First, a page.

Pryce featured, alongside Kathy Burke and Minnie Driver, in the BBC serial Mr. Wroe's Virgins (1993), directed by Danny Boyle. Pryce played Henry Kravis in the HBO produced made-for-TV movie Barbarians at the Gate (1993). He was nominated for a Primetime Emmy Award and for a Golden Globe Award for his role.[33] Also during 1993, Pryce starred alongside River Phoenix and Judy Davis in the unfinished film Dark Blood, but production had to be shut down when, 11 days short of completion, Phoenix died from a drug overdose.[34] Director George Sluizer, who owns the rights to what has been filmed, has made available some of the raw material, which features Pryce and Phoenix on a field in Utah, on his personal website.[35] Between 1993 and 1997, Pryce, on a multimillion-dollar contract became the spokesman for the Infiniti automobile marque in a series of American television commercials, in particular for the Infiniti J30 and Infiniti Q45. In one of these advertisements Pryce appeared alongside jazz singer Nancy Wilson in a Prague nightclub.[36] In 1994, Pryce portrayed Fagin in a revival of the musical Oliver!,[37] and starred alongside Emma Thompson in the film Carrington (1995), which centres on a platonic relationship between gay writer Lytton Strachey and painter Dora Carrington. For his portrayal of Strachey, Pryce received the Best Actor Award at the 1995 Cannes Film Festival.[38]

2000sEdit

 
Pryce in 2016

During the early 2000s Pryce starred and participated in a variety of movies, such as The Affair of the Necklace (2001), Unconditional Love (2002), What a Girl Wants (2003), and Terry Gilliam's aborted project, The Man Who Killed Don Quixote. While the success of some of these films was variable, the 2001 London stage production of My Fair Lady and his portrayal of Professor Henry Higgins was acclaimed by observers.[39] This production turned out to be very stressful for Pryce because Martine McCutcheon, who portrayed Eliza Doolittle, was sick during much of the show's run. McCutcheon was replaced by her understudy Alexandra Jay, who would also fall sick hours before a performance, forcing her understudy, Kerry Ellis, to take the lead. Pryce was understandably upset and on her first night introduced Ellis to the audience before the show by saying "This will be your first Eliza, my second today and my third this week. Any member of the audience interested in playing Eliza can find applications at the door. Wednesday and Saturday matinee available."[40] Pryce ended up dealing with four Elizas during the course of 14 months. Despite the difficulty, the show was nominated for four Laurence Olivier Awards on 2001: Best Actress in a Musical for Martine McCutcheon, Outstanding Musical Production, Best Theatre Choreographer and Best Actor in a Musical for Pryce. Pryce lost to Philip Quast, although ironically McCutcheon won in her category having played fewer performances than any of her understudies. Pryce did express interest in doing My Fair Lady in New York, but when asked if he would do it with McCutcheon he said that "there's as much chance of me getting a date with Julia Roberts as doing My Fair Lady in New York with Martine McCutcheon."[24]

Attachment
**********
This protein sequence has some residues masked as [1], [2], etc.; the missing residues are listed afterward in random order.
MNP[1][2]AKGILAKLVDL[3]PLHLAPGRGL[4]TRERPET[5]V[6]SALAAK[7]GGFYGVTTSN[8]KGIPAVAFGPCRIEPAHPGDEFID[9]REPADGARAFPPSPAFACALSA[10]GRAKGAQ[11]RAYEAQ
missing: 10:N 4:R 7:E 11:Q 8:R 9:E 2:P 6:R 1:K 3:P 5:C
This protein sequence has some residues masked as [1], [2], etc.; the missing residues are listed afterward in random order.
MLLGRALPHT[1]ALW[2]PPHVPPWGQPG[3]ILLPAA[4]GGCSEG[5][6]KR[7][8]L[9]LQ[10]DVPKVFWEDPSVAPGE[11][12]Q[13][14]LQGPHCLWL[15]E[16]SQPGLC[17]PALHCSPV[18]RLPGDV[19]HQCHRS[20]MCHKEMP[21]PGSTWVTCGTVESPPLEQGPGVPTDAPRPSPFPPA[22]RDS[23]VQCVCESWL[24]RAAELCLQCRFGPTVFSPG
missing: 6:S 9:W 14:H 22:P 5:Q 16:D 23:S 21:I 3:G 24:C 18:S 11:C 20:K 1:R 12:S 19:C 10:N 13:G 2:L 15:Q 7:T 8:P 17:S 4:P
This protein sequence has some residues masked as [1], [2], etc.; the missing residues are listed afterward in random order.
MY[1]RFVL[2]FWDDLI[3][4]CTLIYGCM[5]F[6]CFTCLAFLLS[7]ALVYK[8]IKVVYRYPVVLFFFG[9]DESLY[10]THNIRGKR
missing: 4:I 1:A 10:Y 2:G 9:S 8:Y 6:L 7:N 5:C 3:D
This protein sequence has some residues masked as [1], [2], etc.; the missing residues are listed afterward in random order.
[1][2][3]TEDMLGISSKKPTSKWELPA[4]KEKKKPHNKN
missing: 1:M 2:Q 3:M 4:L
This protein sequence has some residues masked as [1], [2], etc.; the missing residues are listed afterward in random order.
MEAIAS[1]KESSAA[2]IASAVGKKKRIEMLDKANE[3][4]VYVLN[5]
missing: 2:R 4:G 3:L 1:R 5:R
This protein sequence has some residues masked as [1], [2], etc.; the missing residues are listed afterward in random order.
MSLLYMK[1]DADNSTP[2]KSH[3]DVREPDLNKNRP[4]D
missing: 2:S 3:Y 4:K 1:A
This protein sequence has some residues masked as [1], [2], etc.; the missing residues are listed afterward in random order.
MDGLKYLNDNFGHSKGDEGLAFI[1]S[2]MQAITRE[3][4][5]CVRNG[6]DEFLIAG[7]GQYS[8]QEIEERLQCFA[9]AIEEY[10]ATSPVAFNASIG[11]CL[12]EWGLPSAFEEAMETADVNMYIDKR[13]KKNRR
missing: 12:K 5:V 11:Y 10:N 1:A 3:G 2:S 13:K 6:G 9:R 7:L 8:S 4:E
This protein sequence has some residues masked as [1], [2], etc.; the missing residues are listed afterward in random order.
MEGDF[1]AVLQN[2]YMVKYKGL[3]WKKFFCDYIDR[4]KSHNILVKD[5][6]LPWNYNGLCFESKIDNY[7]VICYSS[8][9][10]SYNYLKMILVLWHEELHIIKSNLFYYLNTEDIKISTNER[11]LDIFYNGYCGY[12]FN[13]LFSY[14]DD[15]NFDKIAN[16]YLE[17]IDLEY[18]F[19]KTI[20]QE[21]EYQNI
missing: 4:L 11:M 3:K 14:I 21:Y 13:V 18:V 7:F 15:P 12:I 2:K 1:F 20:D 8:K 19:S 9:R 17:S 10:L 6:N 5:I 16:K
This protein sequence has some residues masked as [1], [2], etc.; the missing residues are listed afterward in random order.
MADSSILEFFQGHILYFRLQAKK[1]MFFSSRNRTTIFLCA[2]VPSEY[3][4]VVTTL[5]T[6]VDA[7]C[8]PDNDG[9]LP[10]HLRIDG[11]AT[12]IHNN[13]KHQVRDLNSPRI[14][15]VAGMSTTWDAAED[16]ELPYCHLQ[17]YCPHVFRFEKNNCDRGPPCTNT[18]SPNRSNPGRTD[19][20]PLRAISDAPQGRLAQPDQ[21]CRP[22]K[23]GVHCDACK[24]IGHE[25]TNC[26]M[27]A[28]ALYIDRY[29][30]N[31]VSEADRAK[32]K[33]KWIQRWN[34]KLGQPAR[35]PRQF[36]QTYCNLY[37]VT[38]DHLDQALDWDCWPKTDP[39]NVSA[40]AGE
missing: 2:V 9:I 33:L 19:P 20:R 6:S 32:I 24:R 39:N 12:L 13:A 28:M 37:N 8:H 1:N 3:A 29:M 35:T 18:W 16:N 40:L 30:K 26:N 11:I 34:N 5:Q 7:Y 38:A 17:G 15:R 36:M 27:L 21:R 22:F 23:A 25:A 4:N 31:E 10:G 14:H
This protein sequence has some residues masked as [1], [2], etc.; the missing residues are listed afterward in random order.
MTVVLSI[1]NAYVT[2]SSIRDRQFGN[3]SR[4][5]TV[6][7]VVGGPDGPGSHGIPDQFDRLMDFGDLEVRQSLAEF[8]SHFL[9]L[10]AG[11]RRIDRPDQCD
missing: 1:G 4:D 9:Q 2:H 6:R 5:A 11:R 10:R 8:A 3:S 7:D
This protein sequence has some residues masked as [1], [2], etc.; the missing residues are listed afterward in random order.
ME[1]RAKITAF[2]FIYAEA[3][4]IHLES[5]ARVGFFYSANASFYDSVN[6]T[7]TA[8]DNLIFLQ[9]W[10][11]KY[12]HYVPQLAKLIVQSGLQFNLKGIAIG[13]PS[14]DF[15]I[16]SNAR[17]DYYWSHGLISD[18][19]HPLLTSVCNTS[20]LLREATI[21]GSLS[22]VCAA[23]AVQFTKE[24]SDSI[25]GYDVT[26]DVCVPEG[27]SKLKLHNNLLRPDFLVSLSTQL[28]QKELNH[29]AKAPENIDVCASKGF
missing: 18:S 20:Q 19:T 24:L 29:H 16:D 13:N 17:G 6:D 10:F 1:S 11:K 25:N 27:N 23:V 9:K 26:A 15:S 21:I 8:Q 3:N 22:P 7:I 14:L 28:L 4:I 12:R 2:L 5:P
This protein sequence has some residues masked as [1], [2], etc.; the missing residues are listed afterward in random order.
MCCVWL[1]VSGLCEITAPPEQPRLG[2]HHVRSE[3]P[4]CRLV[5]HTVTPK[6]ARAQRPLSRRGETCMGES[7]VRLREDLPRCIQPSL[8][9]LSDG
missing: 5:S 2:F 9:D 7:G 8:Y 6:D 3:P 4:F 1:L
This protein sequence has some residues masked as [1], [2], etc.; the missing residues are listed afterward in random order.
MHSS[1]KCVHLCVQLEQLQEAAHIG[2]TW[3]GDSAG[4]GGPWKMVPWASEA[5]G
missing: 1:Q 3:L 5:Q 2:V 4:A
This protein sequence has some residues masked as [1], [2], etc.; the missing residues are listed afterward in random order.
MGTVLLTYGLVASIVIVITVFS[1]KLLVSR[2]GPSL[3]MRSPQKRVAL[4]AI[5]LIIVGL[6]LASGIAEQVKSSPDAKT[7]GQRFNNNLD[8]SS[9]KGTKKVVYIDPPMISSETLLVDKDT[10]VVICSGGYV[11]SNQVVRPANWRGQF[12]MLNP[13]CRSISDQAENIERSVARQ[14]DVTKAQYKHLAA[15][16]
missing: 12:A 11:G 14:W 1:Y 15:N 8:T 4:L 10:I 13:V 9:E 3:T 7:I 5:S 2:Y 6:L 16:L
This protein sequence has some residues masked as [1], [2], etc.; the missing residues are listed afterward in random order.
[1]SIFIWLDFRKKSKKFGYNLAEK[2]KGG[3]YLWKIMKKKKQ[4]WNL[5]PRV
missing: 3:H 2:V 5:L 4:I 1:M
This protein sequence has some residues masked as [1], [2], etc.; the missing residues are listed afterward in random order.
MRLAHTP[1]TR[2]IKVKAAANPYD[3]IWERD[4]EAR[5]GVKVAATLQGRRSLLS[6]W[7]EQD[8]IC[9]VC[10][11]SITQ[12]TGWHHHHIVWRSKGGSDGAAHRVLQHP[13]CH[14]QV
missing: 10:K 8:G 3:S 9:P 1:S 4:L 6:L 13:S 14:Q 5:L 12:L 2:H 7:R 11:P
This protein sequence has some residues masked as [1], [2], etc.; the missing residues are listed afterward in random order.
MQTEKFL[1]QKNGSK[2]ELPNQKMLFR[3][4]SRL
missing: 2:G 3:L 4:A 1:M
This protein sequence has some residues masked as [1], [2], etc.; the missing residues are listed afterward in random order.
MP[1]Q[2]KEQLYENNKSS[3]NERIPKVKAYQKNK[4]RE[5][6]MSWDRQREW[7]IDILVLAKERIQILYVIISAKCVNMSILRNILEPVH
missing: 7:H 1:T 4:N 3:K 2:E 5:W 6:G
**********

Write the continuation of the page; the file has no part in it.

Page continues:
In April 2003 Pryce returned to the non-musical stage with A Reckoning, written by American dramatist Wesley Moore. The play co-starred Flora Montgomery and after premiering at the Soho Theatre in London was described by The Daily Telegraph as "one of the most powerful and provocative new American plays to have opened since David Mamet's Oleanna."[41] Pryce had a role in Pirates of the Caribbean: The Curse of the Black Pearl (2003), in which he portrayed a fictional Governor of Jamaica, Weatherby Swann, a film he has described as "one of those why-not movies."[24] After Pirates, Pryce appeared in several large-scale motion pictures, such as De-Lovely (2004), his second musical film, a chronicle of the life of songwriter Cole Porter, for which Kevin Kline and Pryce covered a Porter song called "Blow, Gabriel, Blow". The Brothers Grimm (2005), Pryce's third completed film with Terry Gilliam, starred Matt Damon and Heath Ledger, and The New World (2005), in which he had a cameo role as King James I. In 2005, Pryce was nominated for another Olivier Award in the best actor category for his role in the 2004 London production of The Goat or Who is Sylvia?, where he played Martin, a goat-lover who has to face the recriminations of his cheated-on wife, played by his real-life wife Kate Fahy. Pryce's performance was highly praised, but he lost the Olivier to Richard Griffiths.[42][43][44]